1. Attraction feels like aggression. Whenever a guy is attracted to me, especially in the toppish way that I crave, it feels very dangerous. I guess I have a hard time thinking that guys are capable of feeling genuine affection towards me, so the pursuit I’m craving feel scary and I worry that it is just a way to hurt me. This is a terrible thing to think about people. I always wished I could have gotten to know Bill separate from this idea, but maybe I sought him out because he proved the fear—I’ll never know, because I never really knew him.

  1. I’ve always worried that I’m missing some essential quality that would make me appealing to men. I’ve always felt like other women just had some secret that I wasn’t let in on.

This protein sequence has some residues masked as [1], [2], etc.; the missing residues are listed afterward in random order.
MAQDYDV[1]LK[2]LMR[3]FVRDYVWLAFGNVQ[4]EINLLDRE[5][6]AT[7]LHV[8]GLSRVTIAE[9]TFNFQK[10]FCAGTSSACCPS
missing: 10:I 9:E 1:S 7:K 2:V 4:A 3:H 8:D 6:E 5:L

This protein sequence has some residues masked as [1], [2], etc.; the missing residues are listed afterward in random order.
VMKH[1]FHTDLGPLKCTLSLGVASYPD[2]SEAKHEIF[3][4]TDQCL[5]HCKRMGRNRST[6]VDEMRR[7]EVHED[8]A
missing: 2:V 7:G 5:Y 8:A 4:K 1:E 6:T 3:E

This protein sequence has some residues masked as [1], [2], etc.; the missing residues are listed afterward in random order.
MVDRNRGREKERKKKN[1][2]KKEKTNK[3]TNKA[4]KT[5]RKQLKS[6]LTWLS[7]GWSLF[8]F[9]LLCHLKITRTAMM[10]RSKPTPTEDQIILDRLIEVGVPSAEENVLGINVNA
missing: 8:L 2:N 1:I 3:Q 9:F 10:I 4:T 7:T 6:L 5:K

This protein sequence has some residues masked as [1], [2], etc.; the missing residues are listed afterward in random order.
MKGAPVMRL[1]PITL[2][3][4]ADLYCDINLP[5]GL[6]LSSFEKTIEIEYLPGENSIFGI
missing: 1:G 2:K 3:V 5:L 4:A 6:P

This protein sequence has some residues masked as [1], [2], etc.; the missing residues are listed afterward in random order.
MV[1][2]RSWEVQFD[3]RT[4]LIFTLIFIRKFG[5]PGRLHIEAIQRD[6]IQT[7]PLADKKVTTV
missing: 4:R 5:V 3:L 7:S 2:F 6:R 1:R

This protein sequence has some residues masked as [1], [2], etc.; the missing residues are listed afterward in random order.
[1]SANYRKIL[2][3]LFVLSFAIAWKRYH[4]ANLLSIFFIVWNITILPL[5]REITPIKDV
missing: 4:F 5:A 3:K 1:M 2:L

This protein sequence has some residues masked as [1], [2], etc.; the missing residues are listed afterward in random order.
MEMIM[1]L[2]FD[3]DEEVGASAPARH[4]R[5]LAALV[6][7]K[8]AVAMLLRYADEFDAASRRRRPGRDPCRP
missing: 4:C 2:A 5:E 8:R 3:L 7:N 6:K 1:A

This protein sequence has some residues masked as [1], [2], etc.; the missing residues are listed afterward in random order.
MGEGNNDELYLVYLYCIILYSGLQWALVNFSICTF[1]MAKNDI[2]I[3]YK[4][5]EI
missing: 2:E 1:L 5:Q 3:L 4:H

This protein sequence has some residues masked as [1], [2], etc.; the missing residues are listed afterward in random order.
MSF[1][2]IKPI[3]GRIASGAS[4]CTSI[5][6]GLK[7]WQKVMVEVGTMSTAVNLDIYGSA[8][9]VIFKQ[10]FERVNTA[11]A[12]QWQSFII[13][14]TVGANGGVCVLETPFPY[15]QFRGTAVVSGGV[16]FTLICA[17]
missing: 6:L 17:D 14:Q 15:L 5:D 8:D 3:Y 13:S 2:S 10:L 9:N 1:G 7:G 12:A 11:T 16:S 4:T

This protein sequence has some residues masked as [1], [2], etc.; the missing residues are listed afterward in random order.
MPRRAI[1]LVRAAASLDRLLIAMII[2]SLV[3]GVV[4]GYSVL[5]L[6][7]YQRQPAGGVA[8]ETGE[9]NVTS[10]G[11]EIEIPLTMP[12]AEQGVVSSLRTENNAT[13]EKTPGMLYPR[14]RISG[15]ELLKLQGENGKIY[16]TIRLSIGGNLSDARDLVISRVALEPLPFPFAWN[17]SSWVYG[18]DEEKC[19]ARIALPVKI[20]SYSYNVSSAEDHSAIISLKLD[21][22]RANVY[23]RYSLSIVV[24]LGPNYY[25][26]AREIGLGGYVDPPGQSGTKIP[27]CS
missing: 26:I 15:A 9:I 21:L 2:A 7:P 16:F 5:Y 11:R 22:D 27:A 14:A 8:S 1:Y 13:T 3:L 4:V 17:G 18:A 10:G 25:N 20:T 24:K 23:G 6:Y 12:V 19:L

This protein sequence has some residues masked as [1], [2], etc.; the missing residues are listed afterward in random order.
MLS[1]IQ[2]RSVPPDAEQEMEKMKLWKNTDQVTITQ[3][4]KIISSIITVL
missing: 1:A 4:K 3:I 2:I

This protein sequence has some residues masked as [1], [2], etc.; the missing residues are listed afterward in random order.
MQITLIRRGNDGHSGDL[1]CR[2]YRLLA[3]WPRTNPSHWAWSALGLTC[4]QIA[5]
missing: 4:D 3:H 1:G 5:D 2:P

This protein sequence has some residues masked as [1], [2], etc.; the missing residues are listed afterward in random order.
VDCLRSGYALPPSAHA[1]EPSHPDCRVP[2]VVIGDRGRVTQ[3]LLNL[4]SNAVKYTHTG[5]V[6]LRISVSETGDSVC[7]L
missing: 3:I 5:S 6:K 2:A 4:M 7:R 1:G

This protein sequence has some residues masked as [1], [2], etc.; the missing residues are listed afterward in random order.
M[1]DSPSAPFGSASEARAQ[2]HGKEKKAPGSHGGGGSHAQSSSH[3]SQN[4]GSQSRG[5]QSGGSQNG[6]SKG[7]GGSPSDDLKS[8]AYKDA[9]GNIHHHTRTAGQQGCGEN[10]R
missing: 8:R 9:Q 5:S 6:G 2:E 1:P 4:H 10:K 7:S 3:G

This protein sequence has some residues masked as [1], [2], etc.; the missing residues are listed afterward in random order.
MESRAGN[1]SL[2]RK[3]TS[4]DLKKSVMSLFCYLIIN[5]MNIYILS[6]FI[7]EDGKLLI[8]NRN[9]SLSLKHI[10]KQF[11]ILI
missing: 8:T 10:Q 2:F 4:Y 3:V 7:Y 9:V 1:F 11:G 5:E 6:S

As much as I enjoy being a bottom, one of the qualities that I worry about being without is compliance. I’ve been really shocked and hurt by the way that men have tried to control me outside of scene situations. Not ALL of them, of course—the Mayor of Kittentown was a loyal reader and was super supportive of all of my other endeavors as well. He never displayed jealousy, but instead, like Sweetie, seemed to genuinely root for my other adventures to be fruitful. He never made me feel like I had to change or hold anything back. I also have so many wonderful and generous guy friends who have supported me every step of the way. I guess this fear is also top-specific, but I know that the right top would not expect me to be compliant outside of scenes.